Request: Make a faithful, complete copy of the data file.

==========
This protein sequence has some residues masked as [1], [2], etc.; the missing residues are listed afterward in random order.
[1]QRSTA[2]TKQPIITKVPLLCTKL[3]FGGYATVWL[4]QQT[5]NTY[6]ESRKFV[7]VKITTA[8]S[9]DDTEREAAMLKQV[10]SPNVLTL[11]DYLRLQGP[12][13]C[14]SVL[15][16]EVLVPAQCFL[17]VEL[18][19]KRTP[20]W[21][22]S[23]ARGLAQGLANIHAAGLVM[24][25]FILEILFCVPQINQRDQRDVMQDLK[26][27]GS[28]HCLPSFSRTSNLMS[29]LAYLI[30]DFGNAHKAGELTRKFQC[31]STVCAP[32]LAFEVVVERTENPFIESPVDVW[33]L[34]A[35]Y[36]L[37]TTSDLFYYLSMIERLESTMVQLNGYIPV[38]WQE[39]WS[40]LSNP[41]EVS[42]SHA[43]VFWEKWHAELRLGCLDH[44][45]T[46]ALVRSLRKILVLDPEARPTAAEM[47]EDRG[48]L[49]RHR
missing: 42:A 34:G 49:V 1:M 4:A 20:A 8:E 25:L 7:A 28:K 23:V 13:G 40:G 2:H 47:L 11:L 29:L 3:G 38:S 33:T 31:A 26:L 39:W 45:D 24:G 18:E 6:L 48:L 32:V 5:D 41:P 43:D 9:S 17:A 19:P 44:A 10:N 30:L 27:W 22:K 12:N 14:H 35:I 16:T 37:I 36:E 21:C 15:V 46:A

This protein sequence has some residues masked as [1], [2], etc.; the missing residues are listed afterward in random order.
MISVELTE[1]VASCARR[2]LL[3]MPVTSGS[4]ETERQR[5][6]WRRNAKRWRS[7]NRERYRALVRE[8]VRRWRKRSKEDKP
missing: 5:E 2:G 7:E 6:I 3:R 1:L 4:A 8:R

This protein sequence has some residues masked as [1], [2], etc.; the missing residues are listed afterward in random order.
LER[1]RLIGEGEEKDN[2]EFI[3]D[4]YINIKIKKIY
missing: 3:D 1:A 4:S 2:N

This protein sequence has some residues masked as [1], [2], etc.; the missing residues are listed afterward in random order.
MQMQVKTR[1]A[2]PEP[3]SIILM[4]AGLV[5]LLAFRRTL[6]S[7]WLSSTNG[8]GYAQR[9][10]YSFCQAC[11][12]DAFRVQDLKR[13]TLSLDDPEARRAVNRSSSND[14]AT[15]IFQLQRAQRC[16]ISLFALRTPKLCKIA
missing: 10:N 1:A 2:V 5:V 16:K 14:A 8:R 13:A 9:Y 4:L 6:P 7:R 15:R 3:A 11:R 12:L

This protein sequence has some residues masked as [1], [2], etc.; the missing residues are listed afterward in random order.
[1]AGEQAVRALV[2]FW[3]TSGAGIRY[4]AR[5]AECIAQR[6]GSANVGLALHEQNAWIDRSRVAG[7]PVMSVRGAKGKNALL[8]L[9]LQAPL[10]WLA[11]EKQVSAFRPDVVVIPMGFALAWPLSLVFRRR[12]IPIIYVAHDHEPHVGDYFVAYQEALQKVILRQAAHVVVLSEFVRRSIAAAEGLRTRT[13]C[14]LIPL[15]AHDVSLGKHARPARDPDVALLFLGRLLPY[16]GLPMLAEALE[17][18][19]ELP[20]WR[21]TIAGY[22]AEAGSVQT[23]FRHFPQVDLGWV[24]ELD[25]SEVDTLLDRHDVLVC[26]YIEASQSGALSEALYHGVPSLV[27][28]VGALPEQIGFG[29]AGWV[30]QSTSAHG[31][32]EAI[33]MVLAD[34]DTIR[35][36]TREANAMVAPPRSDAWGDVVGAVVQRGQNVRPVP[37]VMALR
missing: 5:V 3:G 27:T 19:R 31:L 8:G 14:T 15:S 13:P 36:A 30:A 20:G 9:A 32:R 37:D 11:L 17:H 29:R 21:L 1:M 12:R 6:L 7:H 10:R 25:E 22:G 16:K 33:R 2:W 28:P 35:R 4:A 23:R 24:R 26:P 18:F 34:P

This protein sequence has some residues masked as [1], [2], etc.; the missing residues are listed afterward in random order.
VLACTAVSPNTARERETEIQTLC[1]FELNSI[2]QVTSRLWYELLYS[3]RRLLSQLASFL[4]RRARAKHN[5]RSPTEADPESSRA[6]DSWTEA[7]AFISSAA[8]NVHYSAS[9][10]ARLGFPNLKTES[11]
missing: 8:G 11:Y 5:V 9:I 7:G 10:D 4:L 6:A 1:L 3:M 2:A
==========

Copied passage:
This protein sequence has some residues masked as [1], [2], etc.; the missing residues are listed afterward in random order.
[1]QRSTA[2]TKQPIITKVPLLCTKL[3]FGGYATVWL[4]QQT[5]NTY[6]ESRKFV[7]VKITTA[8]S[9]DDTEREAAMLKQV[10]SPNVLTL[11]DYLRLQGP[12][13]C[14]SVL[15][16]EVLVPAQCFL[17]VEL[18][19]KRTP[20]W[21][22]S[23]ARGLAQGLANIHAAGLVM[24][25]FILEILFCVPQINQRDQRDVMQDLK[26][27]GS[28]HCLPSFSRTSNLMS[29]LAYLI[30]DFGNAHKAGELTRKFQC[31]STVCAP[32]LAFEVVVERTENPFIESPVDVW[33]L[34]A[35]Y[36]L[37]TTSDLFYYLSMIERLESTMVQLNGYIPV[38]WQE[39]WS[40]LSNP[41]EVS[42]SHA[43]VFWEKWHAELRLGCLDH[44][45]T[46]ALVRSLRKILVLDPEARPTAAEM[47]EDRG[48]L[49]RHR
missing: 42:A 34:G 49:V 1:M 4:A 20:A 8:E 25:L 7:A 28:K 23:V 13:G 40:G 2:H 47:L 11:L 29:L 3:G 38:S 33:T 31:A 26:L 39:W 45:D 24:G 18:E 6:L 48:L 32:V 5:D 41:P 43:D 9:S 17:A 19:P 44:A 10:N 30:L 27:W 22:K 12:N 14:H 35:I 16:T 37:I 36:E 21:C 15:V 46:A

This protein sequence has some residues masked as [1], [2], etc.; the missing residues are listed afterward in random order.
MISVELTE[1]VASCARR[2]LL[3]MPVTSGS[4]ETERQR[5][6]WRRNAKRWRS[7]NRERYRALVRE[8]VRRWRKRSKEDKP
missing: 5:E 2:G 7:E 6:I 3:R 1:L 4:A 8:R

This protein sequence has some residues masked as [1], [2], etc.; the missing residues are listed afterward in random order.
LER[1]RLIGEGEEKDN[2]EFI[3]D[4]YINIKIKKIY
missing: 3:D 1:A 4:S 2:N

This protein sequence has some residues masked as [1], [2], etc.; the missing residues are listed afterward in random order.
MQMQVKTR[1]A[2]PEP[3]SIILM[4]AGLV[5]LLAFRRTL[6]S[7]WLSSTNG[8]GYAQR[9][10]YSFCQAC[11][12]DAFRVQDLKR[13]TLSLDDPEARRAVNRSSSND[14]AT[15]IFQLQRAQRC[16]ISLFALRTPKLCKIA
missing: 10:N 1:A 2:V 5:V 16:K 14:A 8:R 13:A 9:Y 4:L 6:P 7:R 15:R 3:A 11:R 12:L

This protein sequence has some residues masked as [1], [2], etc.; the missing residues are listed afterward in random order.
[1]AGEQAVRALV[2]FW[3]TSGAGIRY[4]AR[5]AECIAQR[6]GSANVGLALHEQNAWIDRSRVAG[7]PVMSVRGAKGKNALL[8]L[9]LQAPL[10]WLA[11]EKQVSAFRPDVVVIPMGFALAWPLSLVFRRR[12]IPIIYVAHDHEPHVGDYFVAYQEALQKVILRQAAHVVVLSEFVRRSIAAAEGLRTRT[13]C[14]LIPL[15]AHDVSLGKHARPARDPDVALLFLGRLLPY[16]GLPMLAEALE[17][18][19]ELP[20]WR[21]TIAGY[22]AEAGSVQT[23]FRHFPQVDLGWV[24]ELD[25]SEVDTLLDRHDVLVC[26]YIEASQSGALSEALYHGVPSLV[27][28]VGALPEQIGFG[29]AGWV[30]QSTSAHG[31][32]EAI[33]MVLAD[34]DTIR[35][36]TREANAMVAPPRSDAWGDVVGAVVQRGQNVRPVP[37]VMALR
missing: 5:V 3:G 27:T 19:R 31:L 8:G 14:T 15:S 13:P 36:A 30:A 20:G 9:A 32:R 37:D 11:L 17:H 29:R 21:L 1:M 12:R 6:L 7:H 10:R 25:E 22:G 16:K 33:R 2:W 28:P 35:R 4:A 23:R 24:R 26:P 18:F 34:P

This protein sequence has some residues masked as [1], [2], etc.; the missing residues are listed afterward in random order.
VLACTAVSPNTARERETEIQTLC[1]FELNSI[2]QVTSRLWYELLYS[3]RRLLSQLASFL[4]RRARAKHN[5]RSPTEADPESSRA[6]DSWTEA[7]AFISSAA[8]NVHYSAS[9][10]ARLGFPNLKTES[11]
missing: 8:G 11:Y 5:V 9:I 7:G 10:D 4:L 6:A 1:L 3:M 2:A